# How to know that given a simple graph $G$ that a vertex $v$ if connected, then $G - v$ is also connected.

I'm trying to understand the answer to this question:

If $$G$$ is simple with diameter two and maximum degree $$|V(G)| - 2$$, then $$|E(G)| \geq 2|V(G)| - 4$$

The person that answered claimed that if $$deg(v)=n-2$$ then $$G-v$$ is connected, but I just don't understand that part (highlighted below):

"It is easy to see that $$G−v$$ is a connected graph. (There is a vertex $$u$$ of $$G−v$$ which is not adjacent to $$v$$; every other vertex of $$G−v$$ is connected to $$u$$ by a path in $$G$$ of length at most $$2$$; since there is no edge $$uv$$, that path must be contained in $$G−v$$.)..."

• the diameter characteristic is on G. If I eliminate v on G, does the new graph G still have the same characteristic? that is what I trying to understand. How did he know that "every other vertex of G−v is connected to u by a path in G of length at most 2"? because the diam is the max distance. Commented Jan 17, 2019 at 13:25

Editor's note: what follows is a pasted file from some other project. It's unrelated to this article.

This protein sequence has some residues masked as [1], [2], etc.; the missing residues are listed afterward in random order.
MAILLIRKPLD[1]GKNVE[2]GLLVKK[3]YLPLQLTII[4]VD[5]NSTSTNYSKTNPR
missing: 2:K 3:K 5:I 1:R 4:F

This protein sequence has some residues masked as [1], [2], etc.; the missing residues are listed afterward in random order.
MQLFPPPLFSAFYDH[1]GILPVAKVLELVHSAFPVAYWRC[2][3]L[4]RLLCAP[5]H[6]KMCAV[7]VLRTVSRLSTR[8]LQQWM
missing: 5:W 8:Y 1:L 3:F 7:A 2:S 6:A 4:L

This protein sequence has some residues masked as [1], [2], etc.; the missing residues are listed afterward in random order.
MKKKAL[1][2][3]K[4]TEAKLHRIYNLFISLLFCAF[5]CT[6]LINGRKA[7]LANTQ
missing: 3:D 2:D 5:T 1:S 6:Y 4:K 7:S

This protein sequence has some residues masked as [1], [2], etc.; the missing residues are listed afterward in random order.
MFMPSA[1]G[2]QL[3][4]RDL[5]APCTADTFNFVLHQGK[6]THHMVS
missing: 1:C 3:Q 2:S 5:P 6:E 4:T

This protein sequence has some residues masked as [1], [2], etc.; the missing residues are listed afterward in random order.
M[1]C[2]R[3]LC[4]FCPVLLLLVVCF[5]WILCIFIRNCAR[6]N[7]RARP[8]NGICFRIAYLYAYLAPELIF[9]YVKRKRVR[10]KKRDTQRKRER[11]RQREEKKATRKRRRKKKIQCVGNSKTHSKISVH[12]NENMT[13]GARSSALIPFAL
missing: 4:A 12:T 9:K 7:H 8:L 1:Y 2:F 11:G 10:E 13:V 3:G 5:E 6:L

Let $$G$$ with $$diam(G)=2$$ and max degree $$\Delta(G)=n-2$$. Then let $$v$$ a vertex such that $$d(v)=n-2$$.
There exist a unique $$u$$ such that $$v$$ and $$u$$ are not connected, $$v \nsim u$$.
Now, for all $$w\in V(G-\{v\})$$, we know that in $$G$$, the distance between $$w$$ and $$u$$ is at most 2. But as $$u$$ is not connected to $$v$$, the 2-edges-path from $$w$$ and $$u$$ cannot pass through $$v$$. Therefore the path from $$u$$ to $$w$$ exists also in $$G-v$$. This is true for any $$w\neq v$$, therefore $$G-v$$ is connected.
Edit Even more : you don't need $$d(v)=n-2$$, you only need $$d(v)\leq n-2$$ to get at least one vertice $$u$$ satisfying the condition. Therefore as long as the maximum degree $$\Delta(G)$$ is at most $$n-2$$ (which is the case here), then for any $$v$$ , $$G-v$$ is connected, and therefore $$G$$ is 2-connected.